A federal jury in Lexington on Wednesday found two people guilty of numerous charges in connection with a gas and oil drilling scam in which hundreds of investors lost more than $33 million. A third defendant was acquitted.
Lexington lawyer Bryan S. Coffman, 47, was found guilty of eight counts of mail fraud, nine counts of wire fraud, two counts of securities fraud, 10 counts of money laundering and one money laundering conspiracy count. He was acquitted on two money laundering charges, according to the U.S. attorney's office.
Gary Moss Milby, 57, who is from the Campbellsville area, was convicted of eight counts of mail fraud, nine counts of wire fraud and one count of securities fraud.
Coffman's wife, Megan Coffman, 48, who was facing money laundering charges, was acquitted on all of the charges.
Bryan Coffman and Milby face up to 20 years in prison. U.S. District Judge Karen Caldwell is scheduled to sentence them Aug. 24.
A fourth defendant, Vadim "Victor" Tsatskin of Canada, testified for the prosecution and was promised he would not be prosecuted in exchange for his testimony.
Authorities said about 500 corporate and individual investors in several states and countries were promised big returns from wells in Green and Adair counties that were actually dry holes or wells that didn't produce as long as promised. The defendants intentionally misrepresented and omitted facts about their oil and gas drilling programs, prosecutors maintained. The defendants gave investors false information about the use of investor money, investor risk, successes of their previous drilling programs and their companies' compliance with federal laws, according to the prosecution.
The oil and gas production investment scheme, which used the company names Mid-America Energy Inc. and Global Energy Group, began in 2004 and lasted through 2008, according to prosecutors.
The defendants were accused of fraudulently using investors' money for things such as jewelry, real estate, a lavish birthday party, a yacht and retirement accounts.
During the trial, which started just over three weeks ago, defense attorneys said that the oil and gas exploration business was one of the riskiest investments a person could make and that the investors were aware of what they were doing when they participated in the well programs.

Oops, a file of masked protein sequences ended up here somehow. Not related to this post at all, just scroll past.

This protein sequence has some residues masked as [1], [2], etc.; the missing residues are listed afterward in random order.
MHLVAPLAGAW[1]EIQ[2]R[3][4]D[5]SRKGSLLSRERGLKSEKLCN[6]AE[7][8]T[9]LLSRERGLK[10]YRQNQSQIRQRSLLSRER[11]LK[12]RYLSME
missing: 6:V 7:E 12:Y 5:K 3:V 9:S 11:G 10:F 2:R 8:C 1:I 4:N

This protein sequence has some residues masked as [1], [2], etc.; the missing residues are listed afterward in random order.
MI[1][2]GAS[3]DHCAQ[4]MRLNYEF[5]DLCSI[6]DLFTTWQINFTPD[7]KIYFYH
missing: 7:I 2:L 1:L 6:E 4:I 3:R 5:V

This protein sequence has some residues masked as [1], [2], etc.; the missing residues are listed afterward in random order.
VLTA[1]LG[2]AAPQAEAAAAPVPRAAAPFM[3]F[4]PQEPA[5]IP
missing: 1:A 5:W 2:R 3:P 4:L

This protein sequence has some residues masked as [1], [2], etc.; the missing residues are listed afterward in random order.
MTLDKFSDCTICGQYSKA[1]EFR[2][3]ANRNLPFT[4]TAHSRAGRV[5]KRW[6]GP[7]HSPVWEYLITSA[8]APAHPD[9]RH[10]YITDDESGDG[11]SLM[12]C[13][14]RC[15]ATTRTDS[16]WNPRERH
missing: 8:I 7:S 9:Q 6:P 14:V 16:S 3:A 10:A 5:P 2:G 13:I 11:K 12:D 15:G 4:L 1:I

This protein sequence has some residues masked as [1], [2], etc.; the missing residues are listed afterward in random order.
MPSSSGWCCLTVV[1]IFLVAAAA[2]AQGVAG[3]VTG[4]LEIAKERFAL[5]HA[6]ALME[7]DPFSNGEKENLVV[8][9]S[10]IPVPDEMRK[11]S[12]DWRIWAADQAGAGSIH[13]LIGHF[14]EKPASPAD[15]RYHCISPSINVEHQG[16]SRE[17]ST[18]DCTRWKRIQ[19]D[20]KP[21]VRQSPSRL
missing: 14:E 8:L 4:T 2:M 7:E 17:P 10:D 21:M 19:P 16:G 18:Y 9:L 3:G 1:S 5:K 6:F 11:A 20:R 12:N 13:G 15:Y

The attorneys maintained that the investors also met financial criteria that allowed them to invest. And the defense said it was not a crime for the defendants to make money from the sales of oil and gas drilling programs that were not successful.
Defense attorney Michael Murphy, who represented Milby, said Milby lied to potential investors in his sales pitches but that he was not guilty of crimes. Defense attorney Steve Romines, who represented Bryan Coffman, portrayed his client as a lawyer merely doing his job. And defense attorney Patrick Renn, who represented Megan Coffman, said his client was not involved in the oil and gas programs, and that companies she set up and bank accounts she held were not for handling dirty money. He said she shouldn't have been a defendant in the case at all.
Assistant U.S. Attorney Kenneth Taylor said the defendants knew they were selling a pipe dream that couldn't possibly come true. He called the drilling programs a Ponzi scheme.
Jurors deliberated for about a half-hour on Tuesday and from about 9 a.m. to 5 p.m. Wednesday.
Federal authorities seized some of the defendants' assets obtained through the scheme, according to the U.S. attorney's office. Court decisions are expected later regarding liability for a money judgment and whether assets owned by the defendants represent proceeds from the fraud.